A City Council committee is recommending that Portland imposes leash restrictions on dogs in Baxter Woods.

Following a public hearing that lasted just over two hours Wednesday night, the three members of the Standing Committee on Sustainability and Transportation unanimously threw their support behind a Department of Parks, Recreation and Facilities proposal to limit the times that dogs can run free in the 32-acre nature preserve located between Stevens and Forest avenues.

Their recommendation will be brought before the nine-member City Council in March or April for final adoption, disappointing many dog owners, who urged the council to delay restrictions. They also opposed setting aside 5.5 acres of the park as a bird sanctuary. Dog owners said the forested preserve near the heart of Maine’s largest city provides a refuge for dogs and their owners.

But Councilor Spencer Thibodeau, who chairs the committee, and fellow Councilors Belinda Ray and Jill Duson said it was their duty to honor the terms of the 1946 deed in which former Maine Gov. Percival Baxter conveyed the land to the city with the stipulation that Baxter Woods be kept in its natural state and be maintained as a sanctuary for wild birds.

“The larger issue has always been the bird sanctuary piece,” Ray said. “We accepted this land in return for honoring that pledge.”

Under the city’s proposal, dogs would need to be on an 8-foot leash at all times between April 1 and July 31 to coincide with migratory bird nesting season.


Between Aug. 1 and March 31, dogs that are under voice control would be permitted to be off leash from 5-9 a.m. and from 5-10 p.m., but must be leashed between 9 a.m. and 5 p.m. Dog owners asked that the council extend the morning off-leash hours to 10 a.m.

Duson praised the city staff’s proposal, calling it a reasonable compromise that should discourage dog owners, whose pets are not under voice control, from ruining the Baxter Woods experiences for owners whose dogs are leashed or under voice control.

“We wouldn’t be having this debate if all the dogs who go there were under voice control,” Duson said.

City staff also are recommending that there be a protected 5.5-acre habitat restoration area in Baxter Woods. That area would be off limits to dogs year-round. The area would create a safe habitat that would support migratory bird reproduction, according to a proposal filed with the committee.

City staff said restricting off-leash dogs also is needed to address public safety concerns. The Parks and Recreation Department acknowledges it has received complaints from park users who have either been intimidated by a dog running freely or been injured by such a dog. Trails at Baxter Woods are used by runners, walkers, mountain bikers, and people who want to snowshoe and cross-country ski.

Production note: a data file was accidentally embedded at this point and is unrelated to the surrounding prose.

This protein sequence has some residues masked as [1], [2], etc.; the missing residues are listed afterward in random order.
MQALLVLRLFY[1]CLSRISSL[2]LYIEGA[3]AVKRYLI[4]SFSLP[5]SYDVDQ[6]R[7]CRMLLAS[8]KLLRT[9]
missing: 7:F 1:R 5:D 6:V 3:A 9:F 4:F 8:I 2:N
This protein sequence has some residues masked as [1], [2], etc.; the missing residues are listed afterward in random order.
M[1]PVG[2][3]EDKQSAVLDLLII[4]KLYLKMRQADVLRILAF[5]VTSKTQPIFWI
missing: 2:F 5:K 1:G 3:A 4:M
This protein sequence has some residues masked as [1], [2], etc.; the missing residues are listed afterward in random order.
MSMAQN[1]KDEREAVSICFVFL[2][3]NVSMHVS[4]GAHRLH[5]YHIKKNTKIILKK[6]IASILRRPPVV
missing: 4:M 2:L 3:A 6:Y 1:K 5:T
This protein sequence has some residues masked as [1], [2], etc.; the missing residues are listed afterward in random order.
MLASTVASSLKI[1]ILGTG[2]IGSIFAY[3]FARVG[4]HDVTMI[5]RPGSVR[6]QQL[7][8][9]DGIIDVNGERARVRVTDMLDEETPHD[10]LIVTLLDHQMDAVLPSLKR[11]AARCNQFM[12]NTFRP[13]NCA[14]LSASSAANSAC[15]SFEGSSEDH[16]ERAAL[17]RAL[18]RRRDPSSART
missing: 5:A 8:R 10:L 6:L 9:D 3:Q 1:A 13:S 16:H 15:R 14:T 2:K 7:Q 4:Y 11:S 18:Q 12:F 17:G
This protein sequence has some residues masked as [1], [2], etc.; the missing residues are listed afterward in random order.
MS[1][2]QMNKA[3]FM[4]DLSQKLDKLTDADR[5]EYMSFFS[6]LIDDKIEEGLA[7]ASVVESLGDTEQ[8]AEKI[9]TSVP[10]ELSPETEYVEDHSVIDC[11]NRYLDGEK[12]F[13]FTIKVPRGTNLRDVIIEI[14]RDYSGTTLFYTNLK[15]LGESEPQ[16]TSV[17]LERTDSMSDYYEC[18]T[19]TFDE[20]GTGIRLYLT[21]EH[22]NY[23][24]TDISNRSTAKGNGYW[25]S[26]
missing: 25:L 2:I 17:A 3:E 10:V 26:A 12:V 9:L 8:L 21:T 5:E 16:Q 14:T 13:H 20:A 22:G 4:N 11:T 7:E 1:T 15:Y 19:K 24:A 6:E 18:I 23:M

Marc Lesperance, speaking on behalf of the Friends of Baxter Woods, asked the council to do a survey to determine how many people who own dogs are using the park.


Lesperance, a dog owner, said he realizes that some people are afraid of dogs that are not under their owner’s control, but he said the city and his organization should work toward finding a solution that will not restrict dog owners’ enjoyment of the preserve. His group opposes the April 1 through July 31 leash restriction.

“There is nothing like Baxter Woods. We don’t want to give it up. That’s why we are fighting so hard,” Lesperance said.

Sally DeLuca, director of the Department of Parks, Recreation and Facilities, said city park rangers were assigned to Baxter Woods in July to monitor dog activity. Through February, rangers recorded seeing 764 off-leash dogs in the park. Of those dogs, 65 were not under voice control and rangers said they observed 666 dog droppings that had not been collected by their owners.

“This is about us speaking up for the entire community. Baxter Woods is not a dog park, that wasn’t the intention. We are trying to strike a balance here,” DeLuca said.

Tessa Wood, who lives at Deering Center, used to bring her rescue dog, Oscar, to Baxter Woods, on a leash, adding “a tired dog is a happy dog.”

But she has stopped going to the park because Oscar gets anxious about the off-leash dogs that try to interact with him. She supports the city leash restriction proposal.

“It’s not a safe place emotionally for a dog like him,” Wood said.

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